Docket No. 2017-1671 (several others) (IPR2015-00545-48, -00551, -00554, -01903)
NEWMAN, LOURIE, REYNA
July 13, 2018
Brief summary: Board obviousness decision in several final written decisions affirmed (“no reason to exercise any discretion to remand the non-instituted claims or grounds sua sponte”, FDA materials publicly accessible printed publication, KSR does not provide “mandatory formula”).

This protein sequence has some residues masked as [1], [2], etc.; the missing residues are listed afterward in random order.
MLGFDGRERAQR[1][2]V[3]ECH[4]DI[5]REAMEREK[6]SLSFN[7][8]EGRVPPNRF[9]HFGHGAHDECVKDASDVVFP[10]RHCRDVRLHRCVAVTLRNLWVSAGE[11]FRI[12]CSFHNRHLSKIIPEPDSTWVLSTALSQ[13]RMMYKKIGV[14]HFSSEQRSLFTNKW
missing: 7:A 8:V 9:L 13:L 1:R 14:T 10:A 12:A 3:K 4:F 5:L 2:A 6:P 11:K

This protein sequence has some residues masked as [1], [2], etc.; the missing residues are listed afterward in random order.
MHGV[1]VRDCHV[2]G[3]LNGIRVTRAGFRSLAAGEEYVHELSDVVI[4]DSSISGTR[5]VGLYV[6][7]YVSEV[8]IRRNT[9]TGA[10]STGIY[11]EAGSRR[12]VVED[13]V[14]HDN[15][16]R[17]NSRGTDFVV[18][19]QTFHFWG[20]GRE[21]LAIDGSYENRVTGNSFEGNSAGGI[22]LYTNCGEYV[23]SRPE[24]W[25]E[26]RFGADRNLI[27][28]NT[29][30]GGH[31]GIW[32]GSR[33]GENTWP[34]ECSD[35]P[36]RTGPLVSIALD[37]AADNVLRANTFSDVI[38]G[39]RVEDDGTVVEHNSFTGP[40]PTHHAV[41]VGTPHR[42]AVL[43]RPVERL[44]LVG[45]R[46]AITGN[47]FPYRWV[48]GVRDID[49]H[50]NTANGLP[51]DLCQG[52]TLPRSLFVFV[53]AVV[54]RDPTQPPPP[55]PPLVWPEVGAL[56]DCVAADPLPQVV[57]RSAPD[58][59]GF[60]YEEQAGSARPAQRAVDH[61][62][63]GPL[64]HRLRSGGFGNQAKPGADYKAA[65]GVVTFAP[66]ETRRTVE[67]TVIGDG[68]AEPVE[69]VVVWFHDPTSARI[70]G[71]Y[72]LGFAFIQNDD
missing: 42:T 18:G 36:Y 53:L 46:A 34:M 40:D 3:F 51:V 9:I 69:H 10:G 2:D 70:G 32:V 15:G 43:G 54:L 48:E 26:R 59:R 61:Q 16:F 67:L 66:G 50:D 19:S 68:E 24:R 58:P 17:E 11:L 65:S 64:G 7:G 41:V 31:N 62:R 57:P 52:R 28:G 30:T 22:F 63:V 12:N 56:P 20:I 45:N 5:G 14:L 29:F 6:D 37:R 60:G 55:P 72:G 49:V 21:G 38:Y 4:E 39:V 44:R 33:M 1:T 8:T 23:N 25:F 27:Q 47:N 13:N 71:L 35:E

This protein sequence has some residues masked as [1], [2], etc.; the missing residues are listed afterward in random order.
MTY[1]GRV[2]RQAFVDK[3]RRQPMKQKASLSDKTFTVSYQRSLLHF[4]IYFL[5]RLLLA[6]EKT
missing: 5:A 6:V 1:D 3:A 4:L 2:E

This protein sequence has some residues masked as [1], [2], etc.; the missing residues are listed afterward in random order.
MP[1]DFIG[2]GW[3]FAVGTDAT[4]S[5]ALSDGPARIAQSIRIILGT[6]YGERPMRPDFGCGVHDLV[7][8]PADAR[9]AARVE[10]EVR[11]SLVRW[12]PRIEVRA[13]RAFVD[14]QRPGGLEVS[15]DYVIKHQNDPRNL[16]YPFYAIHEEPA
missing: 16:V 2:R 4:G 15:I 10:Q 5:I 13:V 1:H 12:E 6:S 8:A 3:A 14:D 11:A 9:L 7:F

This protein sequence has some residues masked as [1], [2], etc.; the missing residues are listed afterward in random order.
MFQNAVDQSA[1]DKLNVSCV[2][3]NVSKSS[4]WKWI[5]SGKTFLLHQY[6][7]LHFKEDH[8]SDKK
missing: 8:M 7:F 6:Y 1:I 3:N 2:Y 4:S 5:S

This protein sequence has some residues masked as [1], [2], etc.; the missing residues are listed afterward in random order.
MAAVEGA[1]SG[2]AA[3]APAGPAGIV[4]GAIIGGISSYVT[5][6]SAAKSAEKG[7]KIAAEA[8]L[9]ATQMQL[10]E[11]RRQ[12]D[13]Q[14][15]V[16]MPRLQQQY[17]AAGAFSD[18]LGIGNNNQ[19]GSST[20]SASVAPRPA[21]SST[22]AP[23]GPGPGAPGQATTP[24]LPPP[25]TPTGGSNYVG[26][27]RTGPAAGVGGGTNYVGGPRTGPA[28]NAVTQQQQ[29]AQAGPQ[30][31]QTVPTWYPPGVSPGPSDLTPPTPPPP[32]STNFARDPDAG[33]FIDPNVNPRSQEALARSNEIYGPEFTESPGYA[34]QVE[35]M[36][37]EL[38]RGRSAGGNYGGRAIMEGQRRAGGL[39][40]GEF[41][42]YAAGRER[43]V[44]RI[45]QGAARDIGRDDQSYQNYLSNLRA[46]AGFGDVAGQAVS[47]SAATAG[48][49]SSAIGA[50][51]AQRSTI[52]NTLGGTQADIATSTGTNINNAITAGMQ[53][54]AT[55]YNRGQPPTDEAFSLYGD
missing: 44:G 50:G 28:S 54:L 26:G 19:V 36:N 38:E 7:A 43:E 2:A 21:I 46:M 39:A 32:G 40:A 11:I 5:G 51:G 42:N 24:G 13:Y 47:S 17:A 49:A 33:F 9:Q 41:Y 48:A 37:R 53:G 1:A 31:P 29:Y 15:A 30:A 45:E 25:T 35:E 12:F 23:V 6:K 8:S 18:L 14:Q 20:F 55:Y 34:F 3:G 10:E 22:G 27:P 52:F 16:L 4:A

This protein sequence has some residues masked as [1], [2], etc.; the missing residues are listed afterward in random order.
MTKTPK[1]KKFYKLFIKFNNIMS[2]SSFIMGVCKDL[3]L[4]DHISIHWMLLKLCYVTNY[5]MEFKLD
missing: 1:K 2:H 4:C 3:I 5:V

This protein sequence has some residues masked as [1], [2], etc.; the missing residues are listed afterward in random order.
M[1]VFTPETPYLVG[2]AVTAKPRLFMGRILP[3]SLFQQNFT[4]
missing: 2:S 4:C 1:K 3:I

Summary: Jazz appealed six IPR decisions regarding seven patents relating to “[a] computerized method of distributing a prescription drug” (a “sensitive drug”) “under exclusive control of an exclusive central pharmacy…requiring entering of” prescribing information ”into an exclusive computer database” and “generating…periodic reports via the exclusive computer database to evaluate potential diversion patterns”. The system is meant “to ‘reveal potential abuse of the sensitive drug, such as early refills.’” The FC panel opinion explains that “[o]ne such sensitive drug is Xyrem®” (gamma-hydroxybutyrate (“GHB”)) which Jazz exclusively markets for narcolepsy, but which “may also be illicitly used as a ‘date-rape drug’”. Par Pharmaceuticals was originally a party to the IPRs but Jaz and Par reached a settlement (FN3). The PTAB’s obviousness determations were based on FDA Advisory Committee background materials, minutes, transcript, and slides (“ACA materials”). The parties disputed whether the ACA materials were publicly accessible prior to the December 17, 2001 critical date. The Board determined the materials were available on the FDA’s website as of October 4, 2001, and would have been accessible to a person of ordinary skill (e.g., pharmacist, computer scientist). The Board also construed “periodic reports” to ‘refer to reports that are generated at regular intervals or intermittently” (Jazz argued for “regular intervals” only) and that the “information” is “not limited to the information listed in the specification or requiring all types of information.” Based on these constructions, the Board held all instituted claims…unpatentable as obvious over the ACA materials alone or in combination with” the Korfhage reference. The FC panel first explained that while the Board did not institute all of the claims and grounds raised by Amneal, the decisions satisfied “the finality requirement” of § 1295(a)(4)(A) (thus, the FC has jurisdiction) and neither party requested any SAS-based action; therefore, the FC panel saw “no reason to exercise any discretion to remand the non-instituted claims or grounds sua sponte” (“any error committed by the Board…in partially instituting IPR” is “waivable”) (SAS, US 2018; PGS, FC 2018). The FC panel also determined the Board correctly determined the ACA materials to be a “printed publication” under § 102(b), specifically “publicly accessible” (e.g., “no reasonable expectation of confidentiality”, “indexing or searchability is unnecessary”, “Federal Register was meaningfully indexed”) (In re NTP, FC 2011; MIT, FC 1985 (paper distributed “to no more than six other persons, without restrictions” corresponding to oral presentation was prior art); In re Klopfenstein, FC 2004 (slides presented at scientific meetings prior art “sufficiently publicly accessible” even though “never distributed” or “indexed”); Cordis, FC 2009 (medical resident’s “scientific monograph” given to approximately six teachers not prior art as “academic norms gave rise to an expectation” of confidentiality); Medtronic, FC 2018 (video distributed on CD as scientific meeting was prior art printed publication)). The FC panel also agreed with the Board’s claim construction and obviousness determinations. On obviousness, the FC panel found the Board’s conclusions to be consistent and explained that KSR “did not set forth…factors” such as “a design need or market pressure to solve a problem and…a finite number of identified, predictable solutions” “as part of a mandatory formula”. The FC panel also found no error with the “Board’s finding of a motivation to modify” (“would have been a predictable use of a known distributed data system according to its established function”), about which Jazz did not argue. The Board decision was therefore affirmed.